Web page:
Stocks Rumble Nearly 200 Pts. Higher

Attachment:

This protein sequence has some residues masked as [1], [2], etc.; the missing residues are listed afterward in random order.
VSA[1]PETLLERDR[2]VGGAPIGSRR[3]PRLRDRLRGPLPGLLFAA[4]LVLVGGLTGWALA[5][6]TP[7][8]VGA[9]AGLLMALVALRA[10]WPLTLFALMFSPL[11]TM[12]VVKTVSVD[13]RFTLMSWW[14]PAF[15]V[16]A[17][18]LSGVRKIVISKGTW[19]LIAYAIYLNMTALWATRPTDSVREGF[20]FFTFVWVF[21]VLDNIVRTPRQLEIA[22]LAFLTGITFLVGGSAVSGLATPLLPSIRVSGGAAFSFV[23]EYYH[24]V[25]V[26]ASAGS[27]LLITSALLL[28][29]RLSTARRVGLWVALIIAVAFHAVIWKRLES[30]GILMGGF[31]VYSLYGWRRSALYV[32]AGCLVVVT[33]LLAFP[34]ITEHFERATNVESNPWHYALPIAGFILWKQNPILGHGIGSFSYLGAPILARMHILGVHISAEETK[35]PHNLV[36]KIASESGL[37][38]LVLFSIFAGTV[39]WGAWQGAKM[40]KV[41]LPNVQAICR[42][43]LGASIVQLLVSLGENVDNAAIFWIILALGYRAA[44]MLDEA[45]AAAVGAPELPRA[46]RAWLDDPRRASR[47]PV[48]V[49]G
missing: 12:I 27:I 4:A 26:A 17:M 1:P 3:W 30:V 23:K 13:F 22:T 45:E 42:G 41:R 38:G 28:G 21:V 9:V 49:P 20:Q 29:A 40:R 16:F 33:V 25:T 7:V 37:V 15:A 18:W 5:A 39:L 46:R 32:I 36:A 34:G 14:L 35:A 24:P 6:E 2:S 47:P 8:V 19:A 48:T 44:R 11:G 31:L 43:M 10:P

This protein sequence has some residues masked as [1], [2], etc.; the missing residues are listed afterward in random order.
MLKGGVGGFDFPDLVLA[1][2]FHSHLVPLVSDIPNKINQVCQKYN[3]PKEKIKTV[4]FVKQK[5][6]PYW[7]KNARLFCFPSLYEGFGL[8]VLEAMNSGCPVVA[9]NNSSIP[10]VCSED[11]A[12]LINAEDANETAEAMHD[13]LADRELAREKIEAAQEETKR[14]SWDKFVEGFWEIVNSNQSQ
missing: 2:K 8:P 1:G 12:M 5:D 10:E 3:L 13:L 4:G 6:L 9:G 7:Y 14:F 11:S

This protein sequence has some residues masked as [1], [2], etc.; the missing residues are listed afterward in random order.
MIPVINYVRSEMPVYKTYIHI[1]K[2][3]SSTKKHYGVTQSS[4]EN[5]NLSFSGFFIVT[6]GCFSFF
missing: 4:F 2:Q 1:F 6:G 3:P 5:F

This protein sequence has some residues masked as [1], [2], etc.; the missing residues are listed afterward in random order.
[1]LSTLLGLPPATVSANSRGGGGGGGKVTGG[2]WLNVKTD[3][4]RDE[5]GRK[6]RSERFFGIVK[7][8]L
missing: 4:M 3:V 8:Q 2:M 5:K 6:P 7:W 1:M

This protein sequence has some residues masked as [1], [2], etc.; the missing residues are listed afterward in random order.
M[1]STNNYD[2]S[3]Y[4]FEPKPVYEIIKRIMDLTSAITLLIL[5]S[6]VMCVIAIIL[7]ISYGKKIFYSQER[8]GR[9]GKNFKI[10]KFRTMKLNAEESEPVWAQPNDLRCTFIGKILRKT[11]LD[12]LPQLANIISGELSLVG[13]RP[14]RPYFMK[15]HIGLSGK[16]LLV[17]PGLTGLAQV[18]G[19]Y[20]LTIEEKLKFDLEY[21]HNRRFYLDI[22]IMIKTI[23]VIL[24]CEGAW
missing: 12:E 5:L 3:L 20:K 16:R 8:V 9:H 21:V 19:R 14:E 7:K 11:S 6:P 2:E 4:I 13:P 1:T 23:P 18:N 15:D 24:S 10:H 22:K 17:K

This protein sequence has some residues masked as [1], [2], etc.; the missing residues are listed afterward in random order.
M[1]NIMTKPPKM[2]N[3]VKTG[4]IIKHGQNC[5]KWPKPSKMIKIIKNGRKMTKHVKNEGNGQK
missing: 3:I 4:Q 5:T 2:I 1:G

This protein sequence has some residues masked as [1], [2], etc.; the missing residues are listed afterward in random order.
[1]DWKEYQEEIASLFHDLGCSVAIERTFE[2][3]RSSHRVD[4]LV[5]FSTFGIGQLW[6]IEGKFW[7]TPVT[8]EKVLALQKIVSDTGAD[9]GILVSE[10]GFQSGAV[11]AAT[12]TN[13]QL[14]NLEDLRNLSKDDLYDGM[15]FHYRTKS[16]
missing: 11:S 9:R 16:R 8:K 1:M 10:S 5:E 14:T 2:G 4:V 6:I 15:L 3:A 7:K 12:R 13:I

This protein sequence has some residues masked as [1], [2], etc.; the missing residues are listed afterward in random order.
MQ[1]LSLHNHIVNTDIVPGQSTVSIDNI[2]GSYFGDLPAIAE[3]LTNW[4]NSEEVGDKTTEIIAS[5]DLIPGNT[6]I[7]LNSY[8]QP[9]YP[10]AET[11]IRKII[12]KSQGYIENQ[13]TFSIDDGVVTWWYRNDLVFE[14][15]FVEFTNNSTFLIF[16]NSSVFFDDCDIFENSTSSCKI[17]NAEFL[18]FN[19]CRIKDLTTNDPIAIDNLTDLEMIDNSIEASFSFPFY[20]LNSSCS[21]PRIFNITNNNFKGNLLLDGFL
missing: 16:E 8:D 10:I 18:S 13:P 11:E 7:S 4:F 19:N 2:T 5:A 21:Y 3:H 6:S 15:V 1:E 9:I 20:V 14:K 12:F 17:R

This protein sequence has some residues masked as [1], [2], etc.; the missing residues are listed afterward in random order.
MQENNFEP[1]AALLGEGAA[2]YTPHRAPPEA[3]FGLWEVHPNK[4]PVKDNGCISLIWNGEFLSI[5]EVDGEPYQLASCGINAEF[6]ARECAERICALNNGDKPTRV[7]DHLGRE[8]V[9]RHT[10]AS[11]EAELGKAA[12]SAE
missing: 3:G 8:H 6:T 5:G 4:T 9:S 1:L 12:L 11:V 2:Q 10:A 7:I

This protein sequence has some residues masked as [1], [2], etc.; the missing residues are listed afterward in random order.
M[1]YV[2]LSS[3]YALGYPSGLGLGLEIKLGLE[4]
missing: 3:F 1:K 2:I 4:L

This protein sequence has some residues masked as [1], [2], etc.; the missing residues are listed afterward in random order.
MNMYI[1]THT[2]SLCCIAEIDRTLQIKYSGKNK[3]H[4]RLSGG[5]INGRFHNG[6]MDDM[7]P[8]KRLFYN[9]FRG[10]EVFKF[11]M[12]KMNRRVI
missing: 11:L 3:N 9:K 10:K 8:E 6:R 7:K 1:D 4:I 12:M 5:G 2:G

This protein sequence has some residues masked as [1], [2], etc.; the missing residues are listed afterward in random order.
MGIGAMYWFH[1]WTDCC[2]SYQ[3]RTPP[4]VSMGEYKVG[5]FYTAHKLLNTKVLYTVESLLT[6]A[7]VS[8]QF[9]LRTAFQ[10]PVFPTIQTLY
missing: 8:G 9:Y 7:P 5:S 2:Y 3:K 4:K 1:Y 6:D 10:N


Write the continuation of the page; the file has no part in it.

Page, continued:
Tuesday, November 24, 2020 16:36 PM EST Stocks Rumble Nearly 200 Pts. Higher Pot Firms Top the Podium Pot Firms Top the Podium Equities in Canada’s largest market rose sharply Tuesday, led by a jump in health-care and energy stocks, as a third promising COVID-19 vaccine spurred hopes of a quicker economic recovery and drove oil prices to an over eight-month high. The TSX zoomed 179.72 points, or 1.1%, to end Tuesday’s session at 17,274.25. The Canadian dollar gained 0.43 cents to 76.91 cents U.S. Cannabis firms led the trek upward, primarily, Canopy Growth, hiking $2.65, or 8.2%, to $34.95, while Aurora Cannabis sprinted $2.40, or 25.6%, to $11.79. Energy stocks proved another big winner, as Crescent Point Energy acquired 23 cents, or 9.7%, to $2.60, while Whitecap Resources gathered 30 cents, or 8.2%, to $3.96. In the consumer discretionary sector, Canada Goose spread its wings and flew $3.73, or 8%, to$50.48, while Martinrea International gained 60 cents, or 4.5%, to $14.07. In the gold patch, Alamos Gold let go of 60 cents, or 5.6%, to $10.16, while Kinross Gold lost 28 cents, or 3%, to $9.09. In materials, Silvercorp Metals tumbled $1.12, or 12.9%, to $7.57, while MAG Silver fell 69 cents, or 3.5%, to $18.84. In consumer staples, Jamieson Wellness faltered $1.31, or 3.9%, to $32.54, while Loblaw Companies handed back 69 cents, or 1.1%, to $64.12. ON BAYSTREET The TSX Venture Exchange tumbled 8.74 points, or 1.2%, to close at 734.95. Eight of the 12 TSX subgroups retained their gains by the closing bell, led by health-care, surging 4.5%, energy, up 4.1%, and consumer discretionary, up 2.5%. The four laggards were weighed most by gold, fading 2.8%, while materials dipped 0.8%, and consumer staples stumbled 0.4%. ON WALLSTREET The Dow Jones Industrial Average rallied on Tuesday, breaking above 30,000 for the first time amid positive vaccine news, hope for a strong economic recovery in 2021 and easing of political uncertainty as the Trump administration approved the start of the presidential transition. The 30-stock index rocketed 456.57 points, or 1.5%, to close Tuesday at 30,047.84. Chevron rose 5% to lead the Dow higher. JPMorgan Chase took on 4.6%, and Goldman Sachs rose 3.8%. The S&P 500 jumped 57.82 points, or 1.6%, to 3,635.41, also notching a record close. The NASDAQ sprinted 156.15 points, or 1.3%, to 12,036.79. Tuesday’s gains put the Dow up more than 13% for the month, which would be its biggest monthly gain since 1987. The S&P 500 is up11.2%, and the NASDAQ has collected 10.3%, in November. It would be the NASDAQ’s and S&P 500's best monthly performances since April. General Services Administration chief Emily Murphy told President-elect Joe Biden that the Trump administration is making federal resources available for his transition into office. President Donald Trump tweeted that he approved of the move, but said he will "keep up the good fight" even as his reelection campaign has so far failed to win any legal victories that would invalidate votes for Biden. Investors cheered more promising developments on the Covid-19 vaccine front. AstraZeneca said interim analysis showed its vaccine has an average efficacy of 70%, following strong results from Pfizer-BioNTech and Moderna. Major averages hit their session highs after news broke that Joe Biden will nominate former Federal Reserve Chair Janet Yellen to be Treasury Secretary. Many view Yellen as a market-friendly pick considering that she oversaw a long economic expansion with historically low-interest rates and she’s likely to push for further fiscal stimulus. U.S. markets will be closed for the Thanksgiving holiday on Thursday and will have a short session on Friday. Prices for the 10-Year Treasury were lower, boosting yields to 0.88% from at Monday’s 0.86%. Treasury prices and yields move in opposite directions. Oil prices gained $1.81 to $44.87 U.S. a barrel. Gold prices lost $33.20 to $1,804.60 U.S.
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